Accordingly, we have a prediction. Is it right? It is hard to tell on Earth because while Earth almost certainly had such a bombardment, plate tectonics has altered the surface so much. Nevertheless, the fact the Moon has the same isotopes as Earth, and Earth has been churned but the Moon has not, is at least minor support. There is, of course, a second prediction. There seem to be many who assume the interior of the Jovian satellites will have much nitrogen. I predict very little. There will be some through adsorption of ammonia onto dust, and since ammonia binds more strongly than neon, then perhaps there will be very modest levels, but the absence of such material in the atmosphere convinces me it will be very modest.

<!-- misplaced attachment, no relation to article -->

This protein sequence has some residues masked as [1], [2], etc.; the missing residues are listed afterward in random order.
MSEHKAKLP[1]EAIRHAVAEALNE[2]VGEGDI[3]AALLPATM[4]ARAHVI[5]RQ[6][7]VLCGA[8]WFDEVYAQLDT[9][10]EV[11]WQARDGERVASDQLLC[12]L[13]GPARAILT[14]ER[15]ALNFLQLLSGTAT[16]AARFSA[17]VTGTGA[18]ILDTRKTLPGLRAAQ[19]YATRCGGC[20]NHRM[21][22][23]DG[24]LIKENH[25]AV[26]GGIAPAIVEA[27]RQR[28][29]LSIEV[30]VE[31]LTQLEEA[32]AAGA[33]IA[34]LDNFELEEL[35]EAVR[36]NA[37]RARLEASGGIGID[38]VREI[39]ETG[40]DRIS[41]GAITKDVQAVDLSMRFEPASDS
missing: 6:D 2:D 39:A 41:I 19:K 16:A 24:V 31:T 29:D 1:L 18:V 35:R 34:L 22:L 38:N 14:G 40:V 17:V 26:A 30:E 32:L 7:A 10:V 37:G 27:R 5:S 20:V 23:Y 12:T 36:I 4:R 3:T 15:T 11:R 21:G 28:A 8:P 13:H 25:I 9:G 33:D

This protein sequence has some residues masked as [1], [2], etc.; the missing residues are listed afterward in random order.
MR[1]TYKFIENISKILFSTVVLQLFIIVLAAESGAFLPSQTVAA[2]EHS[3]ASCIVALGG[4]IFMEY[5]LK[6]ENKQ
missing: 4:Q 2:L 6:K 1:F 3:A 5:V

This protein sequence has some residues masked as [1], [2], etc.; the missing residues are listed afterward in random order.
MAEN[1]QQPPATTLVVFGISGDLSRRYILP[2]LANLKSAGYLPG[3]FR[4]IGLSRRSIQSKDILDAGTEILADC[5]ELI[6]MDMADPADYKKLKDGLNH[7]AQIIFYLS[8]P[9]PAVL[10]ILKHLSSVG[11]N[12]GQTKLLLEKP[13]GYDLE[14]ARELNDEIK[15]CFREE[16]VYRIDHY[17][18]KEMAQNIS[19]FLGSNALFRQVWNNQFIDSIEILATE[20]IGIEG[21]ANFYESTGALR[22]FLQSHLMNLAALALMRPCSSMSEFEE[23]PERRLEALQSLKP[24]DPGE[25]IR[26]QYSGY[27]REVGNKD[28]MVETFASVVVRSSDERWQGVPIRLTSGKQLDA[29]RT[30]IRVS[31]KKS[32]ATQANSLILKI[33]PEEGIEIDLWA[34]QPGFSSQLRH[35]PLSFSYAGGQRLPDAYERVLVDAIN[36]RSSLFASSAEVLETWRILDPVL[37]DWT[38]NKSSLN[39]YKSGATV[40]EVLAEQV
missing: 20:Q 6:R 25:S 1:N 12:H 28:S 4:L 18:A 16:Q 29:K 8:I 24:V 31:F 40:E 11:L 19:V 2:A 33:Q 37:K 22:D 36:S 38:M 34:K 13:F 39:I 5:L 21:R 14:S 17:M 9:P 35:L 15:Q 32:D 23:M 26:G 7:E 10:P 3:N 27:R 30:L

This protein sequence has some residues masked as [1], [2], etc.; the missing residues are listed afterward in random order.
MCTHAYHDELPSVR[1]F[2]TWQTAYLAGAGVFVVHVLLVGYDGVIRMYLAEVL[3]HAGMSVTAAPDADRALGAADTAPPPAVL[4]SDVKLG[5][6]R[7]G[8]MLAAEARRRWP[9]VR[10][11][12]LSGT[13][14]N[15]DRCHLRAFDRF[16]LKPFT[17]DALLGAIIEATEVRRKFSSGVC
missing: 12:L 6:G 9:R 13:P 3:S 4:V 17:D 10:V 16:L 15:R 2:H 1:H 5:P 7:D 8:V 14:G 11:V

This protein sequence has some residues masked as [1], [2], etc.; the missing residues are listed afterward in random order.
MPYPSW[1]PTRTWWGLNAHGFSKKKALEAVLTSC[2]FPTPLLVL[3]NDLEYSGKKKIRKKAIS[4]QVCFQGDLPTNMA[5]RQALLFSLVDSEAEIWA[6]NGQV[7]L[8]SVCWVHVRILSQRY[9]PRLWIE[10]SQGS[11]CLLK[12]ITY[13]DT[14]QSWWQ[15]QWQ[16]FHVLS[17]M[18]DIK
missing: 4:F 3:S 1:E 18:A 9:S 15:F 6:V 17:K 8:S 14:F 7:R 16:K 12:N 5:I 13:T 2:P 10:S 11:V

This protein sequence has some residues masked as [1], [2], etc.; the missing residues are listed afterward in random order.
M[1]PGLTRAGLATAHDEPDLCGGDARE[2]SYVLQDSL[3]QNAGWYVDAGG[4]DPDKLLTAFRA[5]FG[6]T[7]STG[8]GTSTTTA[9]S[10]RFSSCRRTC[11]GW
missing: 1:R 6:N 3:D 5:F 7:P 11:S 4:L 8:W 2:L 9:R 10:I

Theory and planets: what is right?

In general, I reserve this blog to support my science fiction writing, but since I try to put some real science in my writing, I thought just once I would venture into the slightly more scientific. As mentioned in previous posts, I have a completely different view of how planets, so the question is, why? Surely everyone else cannot be wrong? The answer to that depends on whether everyone goes back to first principles and satisfies themselves, and how many lazily accept what is put in front of them. That does not mean that it is wrong, however. Just because people are lazy merely makes them irrelevant. After all, what is wrong with the standard theory?